I may be in the minority here but I wish that the content displayed on the homepage would stay as it is now. I subscribe in an RSS reader to SE:NY and Sweets because I don't want to miss any posts on those particular sites but I really have no interest in seeing every post from Slice, AHT, Drinks, and Chicago. I think you all have struck a nice balance of featuring posts from the family of sites on the main page, mostly the reviews and round-ups, which I love. Having every post on the main page seems a bit much, though.

What's your secret snacking obsession?

Yogurt and salsa straight from the container (though not together).

Baking Challenge

I second Cook's Illustrated Perfect Chocolate Chip Cookies - they are what chocolate chip cookies should taste like.

I think chocolate chip, some sort of bar cookie, a shortbread, and maybe a spice cookie would be wonderful. People love peanut butter, too, so what about a peanut butter brownie?

Shortbread is great because you can make a bunch of logs, freeze them, and then you have your own homemade "slice and bake" cookies. You may even want to flavor some of the batch with a fresh herb (lemon zest and thyme or rosemary). You can even make jam sandwiches with them.

I think using some fresh fruit would also be wonderful. You could do a crumble bar with a layer of a summer berry jam.

Your next food project

@BF: I, too, was intimidated by yeast until I tried the famous no-knead bread recipe. I thought I was messing it up the entire time, but I really think it's one of a few foolproof bread recipes out there and the results were AMAZING. The original recipe says to use 1 5/8 cups water, but I think 1.5 is more like it - we used 1 5/8, and the results were stellar but the bread was kind of a big blob while it was rising and being shaped.

I'd love to tackle canning or preserving in some way. That intimidates me more than baking with yeast ever did.

European eats

I know this question gets asked around here a lot, but I thought I'd see if anyone had any new thoughts to add. I'll be traveling throughout Europe during the next 9 weeks and would love to get some feedback regarding affordable (I am a student studying abroad) options in the following cities:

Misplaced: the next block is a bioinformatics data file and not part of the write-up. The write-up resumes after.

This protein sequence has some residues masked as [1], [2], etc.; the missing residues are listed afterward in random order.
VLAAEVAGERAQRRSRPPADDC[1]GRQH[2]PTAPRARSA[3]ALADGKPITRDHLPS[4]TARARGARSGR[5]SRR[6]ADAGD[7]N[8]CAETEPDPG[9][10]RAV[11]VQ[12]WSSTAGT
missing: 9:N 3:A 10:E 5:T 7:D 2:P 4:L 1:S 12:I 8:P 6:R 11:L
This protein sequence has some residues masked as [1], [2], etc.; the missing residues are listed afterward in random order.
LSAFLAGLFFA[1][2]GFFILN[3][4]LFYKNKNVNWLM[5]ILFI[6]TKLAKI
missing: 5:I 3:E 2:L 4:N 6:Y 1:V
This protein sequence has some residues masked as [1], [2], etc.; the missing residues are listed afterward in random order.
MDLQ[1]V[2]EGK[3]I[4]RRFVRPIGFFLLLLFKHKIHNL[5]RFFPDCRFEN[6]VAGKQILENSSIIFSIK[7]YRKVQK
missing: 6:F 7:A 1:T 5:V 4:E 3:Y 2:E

Brussels, Bruges

Thanks for any help!

Paula Deen's Diabetes Reveal

It was mentioned the other day in the Food Policy article, but this morning on the Today show Paula Deen revealed that she is a Type 2 diabetic. She's also now the spokeswoman for Novo Nordisk, a company that manufactures diabetes medications. She found out she had diabetes 3 years ago.

Just wondering what everyone thinks about this... Many are taking the stance that, as Paula has often said, "she's a cook, not a doctor," and she's never forced her cooking style and food on others. Still others have taken the same stance as Anthony Bourdain, who said, "When your signature dish is hamburger in between a doughnut, and you've been cheerfully selling this stuff knowing all along that you've got type 2 diabetes... It's in bad taste if nothing else."

I think I fall somewhere in the middle. What do you think?

Here's the link to the interview:

Help! Brown butter tarts...

There is a bakery near my home that makes the best brown butter tarts. They serve individual ones - about 4.5 inches in diameter, I'd say. Anyway, I emailed the pastry chef there asking for the recipe, hoping to make them for Thanksgiving, and was delighted that she would share them with me.

The only problem? The proportions in the recipe are on a commercial scale! Not to mention that the instructions are more than a little vague. I like to think I'm an experienced baker, but tweaking with this recipe (for the first time!) and the possibility of messing them up for Thanksgiving is not something I'm willing to risk.

That said, I'd still like to attempt to make them, but I'm having trouble figuring out how to appropriately scale the recipe down.

Here's the recipe the pastry chef sent:

4 vanilla beans
4# 4oz butter
16 eggs
5 1/3 c sugar
3 c flour
1T + 1t kosher salt
Brown butter with vanilla beans. Whisk eggs & sugar then whisk four & salt. Stir in brown butter and pour into shells. Sprinkle with sugar & bake for 30 minutes @ 350 or until brown & set.